San Francisco Chronicle

Judge reinstates talk radio host, puts recall ballot in flux

- By Alexei Koseff

SACRAMENTO — A judge ordered California election officials to reinstate conservati­ve talk radio host Larry Elder to the gubernator­ial recall ballot on Wednesday, throwing the list of candidates into question shortly before it was due to be certified by the state.

In her ruling, Sacramento County Superior Court Judge Laurie Earl tossed out a requiremen­t to submit five years of federal income tax returns that had tripped up Elder, and potentiall­y several other prospectiv­e candidates, keeping them off a preliminar­y list released over the weekend.

Though Elder is now certain to be among at least 43 candidates seeking to replace Gov. Gavin Newsom in the Sept. 14 recall election, the Secretary of State’s Office had not yet released a certified list by Wednesday evening because it was

still figuring out how to apply Earl’s order.

One other hopeful, Republican retired special education teacher Rhonda Furin, also sued after she was disqualifi­ed for submitting incomplete tax returns, and a spokespers­on for Secretary of State Shirley Weber said there might be more candidates added to the ballot when she issues the certified list by the end of the day.

Elder, a Republican, celebrated the court ruling as a victory for the people of California.

“We fought the shenanigan­s of Sacramento’s politician­s and we won,” he said in a statement. “If elected governor, I will fight every single day for this state. This is just the beginning.”

A California law adopted in 2019 requires candidates to provide five years of federal income tax returns to run in the primary for governor.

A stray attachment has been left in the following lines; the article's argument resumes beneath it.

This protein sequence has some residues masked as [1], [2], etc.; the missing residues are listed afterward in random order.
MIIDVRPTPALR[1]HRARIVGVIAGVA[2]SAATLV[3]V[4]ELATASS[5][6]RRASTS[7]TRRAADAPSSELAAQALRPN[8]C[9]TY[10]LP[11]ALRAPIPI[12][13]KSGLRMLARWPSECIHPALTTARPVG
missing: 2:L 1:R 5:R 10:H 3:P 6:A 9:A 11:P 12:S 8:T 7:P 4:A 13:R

Weber determined last month that the requiremen­t should apply to potential candidates in the recall as well, which her attorney said was driven by a desire to make it run as much like an ordinary gubernator­ial election as possible. Some legal experts questioned her decision, but it went unchalleng­ed prior to the filing deadline and the tax forms submitted by more than 40 candidates were made available this week for public review.

Elder was left off the preliminar­y list of candidates for apparently providing incomplete tax returns to the state. He sued late Monday, arguing that Weber had oversteppe­d her authority by adding that provision to eligibilit­y requiremen­ts.

During a brief hearing Wednesday, Earl agreed that the tax disclosure requiremen­t did not apply and that Elder had therefore fulfilled the necessary steps to file his candidacy. She ordered from the bench that Elder be allowed to run.

“I don’t find that the recall election is a direct primary election ballot,” Earl said. “By reaching that finding, I don’t find that Mr. Elder was required to file tax returns at all.”

Two other candidates who sued Weber over ballot disputes found less favor in court Wednesday.

Republican Kevin Faulconer, who led California’s secondlarg­est city from 2014 until he termed out in December, lost a bid to label himself “retired San Diego mayor.” He will instead appear on the ballot as a “businessma­n/educator.”

“Voters have a right to transparen­t and accurate informatio­n about Mayor Faulconer’s record and this decision defies common sense,” spokespers­on John Burke said in a statement.

Another judge ruled that Democrat Kevin Paffrath, a real estate agent and YouTuber with almost 1.7 million subscriber­s, could not use his social media nickname “Meet Kevin” on the ballot.

 ?? Nina Riggio / The Chronicle ?? Radio talk show host Larry Elder was left off the initial roster of candidates vying to oust firstterm Gov. Gavin Newsom.
Nina Riggio / The Chronicle Radio talk show host Larry Elder was left off the initial roster of candidates vying to oust firstterm Gov. Gavin Newsom.

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